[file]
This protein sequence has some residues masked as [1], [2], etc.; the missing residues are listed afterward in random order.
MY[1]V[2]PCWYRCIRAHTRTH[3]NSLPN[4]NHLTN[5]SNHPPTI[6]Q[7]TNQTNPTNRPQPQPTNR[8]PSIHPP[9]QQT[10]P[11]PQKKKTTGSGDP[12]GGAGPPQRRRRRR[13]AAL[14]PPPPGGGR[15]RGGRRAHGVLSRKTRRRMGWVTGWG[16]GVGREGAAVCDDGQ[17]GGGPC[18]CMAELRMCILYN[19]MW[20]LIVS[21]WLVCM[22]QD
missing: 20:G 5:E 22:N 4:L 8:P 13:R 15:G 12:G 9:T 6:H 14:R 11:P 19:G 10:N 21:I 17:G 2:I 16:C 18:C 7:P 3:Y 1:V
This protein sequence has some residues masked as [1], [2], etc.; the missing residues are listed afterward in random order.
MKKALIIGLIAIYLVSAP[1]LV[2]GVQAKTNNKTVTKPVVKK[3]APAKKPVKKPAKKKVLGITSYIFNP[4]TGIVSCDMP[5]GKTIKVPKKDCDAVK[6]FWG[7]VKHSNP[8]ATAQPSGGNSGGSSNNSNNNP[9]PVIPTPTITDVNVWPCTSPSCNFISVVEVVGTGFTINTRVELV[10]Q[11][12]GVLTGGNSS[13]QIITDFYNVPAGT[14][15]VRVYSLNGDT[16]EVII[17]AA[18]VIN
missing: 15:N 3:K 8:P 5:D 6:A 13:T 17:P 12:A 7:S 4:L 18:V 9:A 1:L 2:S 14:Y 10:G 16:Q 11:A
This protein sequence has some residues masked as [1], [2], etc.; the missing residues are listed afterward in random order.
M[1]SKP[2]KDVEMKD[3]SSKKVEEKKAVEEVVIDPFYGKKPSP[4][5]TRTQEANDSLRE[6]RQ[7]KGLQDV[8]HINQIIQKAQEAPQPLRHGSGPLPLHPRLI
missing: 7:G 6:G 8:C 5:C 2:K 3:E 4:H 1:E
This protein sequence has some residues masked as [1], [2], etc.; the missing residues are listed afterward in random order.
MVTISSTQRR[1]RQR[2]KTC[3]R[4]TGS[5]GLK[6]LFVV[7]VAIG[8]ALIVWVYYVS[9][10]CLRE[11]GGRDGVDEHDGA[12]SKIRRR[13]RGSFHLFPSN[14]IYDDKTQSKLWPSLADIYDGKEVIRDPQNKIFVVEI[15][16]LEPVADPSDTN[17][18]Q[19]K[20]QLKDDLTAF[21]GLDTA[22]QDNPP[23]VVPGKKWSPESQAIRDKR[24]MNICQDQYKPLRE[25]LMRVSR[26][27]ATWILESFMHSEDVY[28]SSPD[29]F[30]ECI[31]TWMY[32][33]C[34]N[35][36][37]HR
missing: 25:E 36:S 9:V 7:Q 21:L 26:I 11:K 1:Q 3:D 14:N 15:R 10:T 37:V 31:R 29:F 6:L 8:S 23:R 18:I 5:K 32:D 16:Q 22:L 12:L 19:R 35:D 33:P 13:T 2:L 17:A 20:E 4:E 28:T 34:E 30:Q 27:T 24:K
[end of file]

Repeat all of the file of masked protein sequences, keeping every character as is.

This protein sequence has some residues masked as [1], [2], etc.; the missing residues are listed afterward in random order.
MY[1]V[2]PCWYRCIRAHTRTH[3]NSLPN[4]NHLTN[5]SNHPPTI[6]Q[7]TNQTNPTNRPQPQPTNR[8]PSIHPP[9]QQT[10]P[11]PQKKKTTGSGDP[12]GGAGPPQRRRRRR[13]AAL[14]PPPPGGGR[15]RGGRRAHGVLSRKTRRRMGWVTGWG[16]GVGREGAAVCDDGQ[17]GGGPC[18]CMAELRMCILYN[19]MW[20]LIVS[21]WLVCM[22]QD
missing: 20:G 5:E 22:N 4:L 8:P 13:R 15:G 12:G 9:T 6:H 14:R 11:P 19:G 10:N 21:I 17:G 2:I 16:C 18:C 7:P 3:Y 1:V
This protein sequence has some residues masked as [1], [2], etc.; the missing residues are listed afterward in random order.
MKKALIIGLIAIYLVSAP[1]LV[2]GVQAKTNNKTVTKPVVKK[3]APAKKPVKKPAKKKVLGITSYIFNP[4]TGIVSCDMP[5]GKTIKVPKKDCDAVK[6]FWG[7]VKHSNP[8]ATAQPSGGNSGGSSNNSNNNP[9]PVIPTPTITDVNVWPCTSPSCNFISVVEVVGTGFTINTRVELV[10]Q[11][12]GVLTGGNSS[13]QIITDFYNVPAGT[14][15]VRVYSLNGDT[16]EVII[17]AA[18]VIN
missing: 15:N 3:K 8:P 5:D 6:A 13:T 17:P 12:A 7:S 4:L 18:V 9:A 1:L 2:S 14:Y 10:G 16:Q 11:A
This protein sequence has some residues masked as [1], [2], etc.; the missing residues are listed afterward in random order.
M[1]SKP[2]KDVEMKD[3]SSKKVEEKKAVEEVVIDPFYGKKPSP[4][5]TRTQEANDSLRE[6]RQ[7]KGLQDV[8]HINQIIQKAQEAPQPLRHGSGPLPLHPRLI
missing: 7:G 6:G 8:C 5:C 2:K 3:E 4:H 1:E
This protein sequence has some residues masked as [1], [2], etc.; the missing residues are listed afterward in random order.
MVTISSTQRR[1]RQR[2]KTC[3]R[4]TGS[5]GLK[6]LFVV[7]VAIG[8]ALIVWVYYVS[9][10]CLRE[11]GGRDGVDEHDGA[12]SKIRRR[13]RGSFHLFPSN[14]IYDDKTQSKLWPSLADIYDGKEVIRDPQNKIFVVEI[15][16]LEPVADPSDTN[17][18]Q[19]K[20]QLKDDLTAF[21]GLDTA[22]QDNPP[23]VVPGKKWSPESQAIRDKR[24]MNICQDQYKPLRE[25]LMRVSR[26][27]ATWILESFMHSEDVY[28]SSPD[29]F[30]ECI[31]TWMY[32][33]C[34]N[35][36][37]HR
missing: 25:E 36:S 9:V 7:Q 21:L 26:I 11:K 1:Q 3:D 14:N 15:R 10:T 37:V 31:R 29:F 6:L 8:S 23:R 18:I 5:K 32:D 16:Q 22:L 12:L 19:R 35:D 33:P 13:T 2:L 17:A 20:E 4:E 28:T 34:E 30:Q 27:T 24:K